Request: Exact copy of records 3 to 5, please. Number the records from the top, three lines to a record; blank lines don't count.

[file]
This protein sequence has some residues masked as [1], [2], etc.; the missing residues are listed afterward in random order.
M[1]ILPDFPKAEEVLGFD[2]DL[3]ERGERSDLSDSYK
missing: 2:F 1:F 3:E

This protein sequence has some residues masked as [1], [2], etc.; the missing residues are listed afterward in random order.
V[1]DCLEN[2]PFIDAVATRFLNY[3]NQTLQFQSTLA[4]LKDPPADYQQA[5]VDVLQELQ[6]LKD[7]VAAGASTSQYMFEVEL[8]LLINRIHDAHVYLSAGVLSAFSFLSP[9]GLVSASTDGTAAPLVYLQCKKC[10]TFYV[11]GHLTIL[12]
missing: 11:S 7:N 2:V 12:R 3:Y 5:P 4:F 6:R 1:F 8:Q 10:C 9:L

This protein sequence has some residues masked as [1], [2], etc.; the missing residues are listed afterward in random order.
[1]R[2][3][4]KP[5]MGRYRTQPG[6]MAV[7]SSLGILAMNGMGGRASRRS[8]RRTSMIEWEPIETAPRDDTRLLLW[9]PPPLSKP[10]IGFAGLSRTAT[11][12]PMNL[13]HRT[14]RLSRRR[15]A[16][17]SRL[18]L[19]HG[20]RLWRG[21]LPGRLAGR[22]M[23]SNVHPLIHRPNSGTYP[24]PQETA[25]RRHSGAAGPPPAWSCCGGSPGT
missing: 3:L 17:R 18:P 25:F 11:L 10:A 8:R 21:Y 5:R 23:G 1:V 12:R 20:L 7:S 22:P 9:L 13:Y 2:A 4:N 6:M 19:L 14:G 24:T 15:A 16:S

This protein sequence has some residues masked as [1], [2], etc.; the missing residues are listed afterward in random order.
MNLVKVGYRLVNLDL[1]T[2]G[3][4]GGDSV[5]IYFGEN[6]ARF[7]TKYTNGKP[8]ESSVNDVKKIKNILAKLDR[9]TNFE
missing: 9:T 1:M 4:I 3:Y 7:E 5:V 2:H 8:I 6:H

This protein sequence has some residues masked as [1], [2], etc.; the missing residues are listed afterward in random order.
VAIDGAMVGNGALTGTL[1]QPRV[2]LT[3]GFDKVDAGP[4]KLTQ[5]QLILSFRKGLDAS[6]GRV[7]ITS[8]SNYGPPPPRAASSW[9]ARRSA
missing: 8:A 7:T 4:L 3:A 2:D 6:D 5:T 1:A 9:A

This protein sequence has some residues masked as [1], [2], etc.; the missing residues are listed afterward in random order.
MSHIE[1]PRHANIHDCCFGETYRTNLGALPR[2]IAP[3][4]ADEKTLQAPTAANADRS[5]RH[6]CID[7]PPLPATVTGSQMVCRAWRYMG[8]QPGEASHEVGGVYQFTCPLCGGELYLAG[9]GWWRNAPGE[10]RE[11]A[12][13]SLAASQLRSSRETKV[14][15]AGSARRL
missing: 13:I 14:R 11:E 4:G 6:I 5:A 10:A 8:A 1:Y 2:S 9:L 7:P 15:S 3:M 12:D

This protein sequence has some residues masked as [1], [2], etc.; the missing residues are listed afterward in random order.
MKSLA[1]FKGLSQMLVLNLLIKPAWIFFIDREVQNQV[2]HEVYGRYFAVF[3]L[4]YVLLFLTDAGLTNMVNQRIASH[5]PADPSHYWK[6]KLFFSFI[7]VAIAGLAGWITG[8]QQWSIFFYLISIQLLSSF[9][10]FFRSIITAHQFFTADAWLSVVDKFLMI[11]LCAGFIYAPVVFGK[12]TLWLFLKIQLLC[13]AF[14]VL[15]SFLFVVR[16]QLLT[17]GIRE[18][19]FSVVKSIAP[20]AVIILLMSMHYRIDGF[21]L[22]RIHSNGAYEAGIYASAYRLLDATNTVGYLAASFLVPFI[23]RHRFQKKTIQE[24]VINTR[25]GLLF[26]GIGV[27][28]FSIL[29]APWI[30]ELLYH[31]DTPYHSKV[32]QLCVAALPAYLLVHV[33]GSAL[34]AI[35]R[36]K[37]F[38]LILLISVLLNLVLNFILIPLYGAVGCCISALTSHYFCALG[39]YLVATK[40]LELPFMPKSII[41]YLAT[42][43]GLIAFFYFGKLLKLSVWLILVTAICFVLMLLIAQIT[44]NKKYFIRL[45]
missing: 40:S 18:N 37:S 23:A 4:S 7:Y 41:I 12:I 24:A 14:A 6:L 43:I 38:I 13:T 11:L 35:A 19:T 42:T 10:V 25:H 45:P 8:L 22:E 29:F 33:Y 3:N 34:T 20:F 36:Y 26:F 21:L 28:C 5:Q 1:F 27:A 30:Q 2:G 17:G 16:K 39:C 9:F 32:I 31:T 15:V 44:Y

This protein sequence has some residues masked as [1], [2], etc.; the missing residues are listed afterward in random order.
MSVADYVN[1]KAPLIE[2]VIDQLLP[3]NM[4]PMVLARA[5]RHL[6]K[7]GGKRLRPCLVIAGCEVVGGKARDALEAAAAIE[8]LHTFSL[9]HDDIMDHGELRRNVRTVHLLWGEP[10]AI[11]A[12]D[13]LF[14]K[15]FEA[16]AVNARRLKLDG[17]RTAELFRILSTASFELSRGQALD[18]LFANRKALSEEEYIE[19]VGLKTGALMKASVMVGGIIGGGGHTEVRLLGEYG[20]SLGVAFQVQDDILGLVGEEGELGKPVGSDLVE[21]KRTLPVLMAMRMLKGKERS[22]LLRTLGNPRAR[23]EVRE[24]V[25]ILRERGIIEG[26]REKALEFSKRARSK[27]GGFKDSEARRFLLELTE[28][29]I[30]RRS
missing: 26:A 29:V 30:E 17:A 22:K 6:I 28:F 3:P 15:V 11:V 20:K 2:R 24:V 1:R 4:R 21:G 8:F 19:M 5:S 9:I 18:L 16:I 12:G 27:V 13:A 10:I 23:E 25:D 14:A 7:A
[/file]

This protein sequence has some residues masked as [1], [2], etc.; the missing residues are listed afterward in random order.
[1]R[2][3][4]KP[5]MGRYRTQPG[6]MAV[7]SSLGILAMNGMGGRASRRS[8]RRTSMIEWEPIETAPRDDTRLLLW[9]PPPLSKP[10]IGFAGLSRTAT[11][12]PMNL[13]HRT[14]RLSRRR[15]A[16][17]SRL[18]L[19]HG[20]RLWRG[21]LPGRLAGR[22]M[23]SNVHPLIHRPNSGTYP[24]PQETA[25]RRHSGAAGPPPAWSCCGGSPGT
missing: 3:L 17:R 18:P 25:F 11:L 10:A 8:R 21:Y 5:R 23:G 1:V 12:R 20:L 7:S 22:P 9:L 13:Y 2:A 4:N 6:M 19:L 14:G 24:T 15:A 16:S

This protein sequence has some residues masked as [1], [2], etc.; the missing residues are listed afterward in random order.
MNLVKVGYRLVNLDL[1]T[2]G[3][4]GGDSV[5]IYFGEN[6]ARF[7]TKYTNGKP[8]ESSVNDVKKIKNILAKLDR[9]TNFE
missing: 9:T 1:M 4:I 3:Y 7:E 5:V 2:H 8:I 6:H

This protein sequence has some residues masked as [1], [2], etc.; the missing residues are listed afterward in random order.
VAIDGAMVGNGALTGTL[1]QPRV[2]LT[3]GFDKVDAGP[4]KLTQ[5]QLILSFRKGLDAS[6]GRV[7]ITS[8]SNYGPPPPRAASSW[9]ARRSA
missing: 8:A 7:T 4:L 3:A 2:D 6:D 5:T 1:A 9:A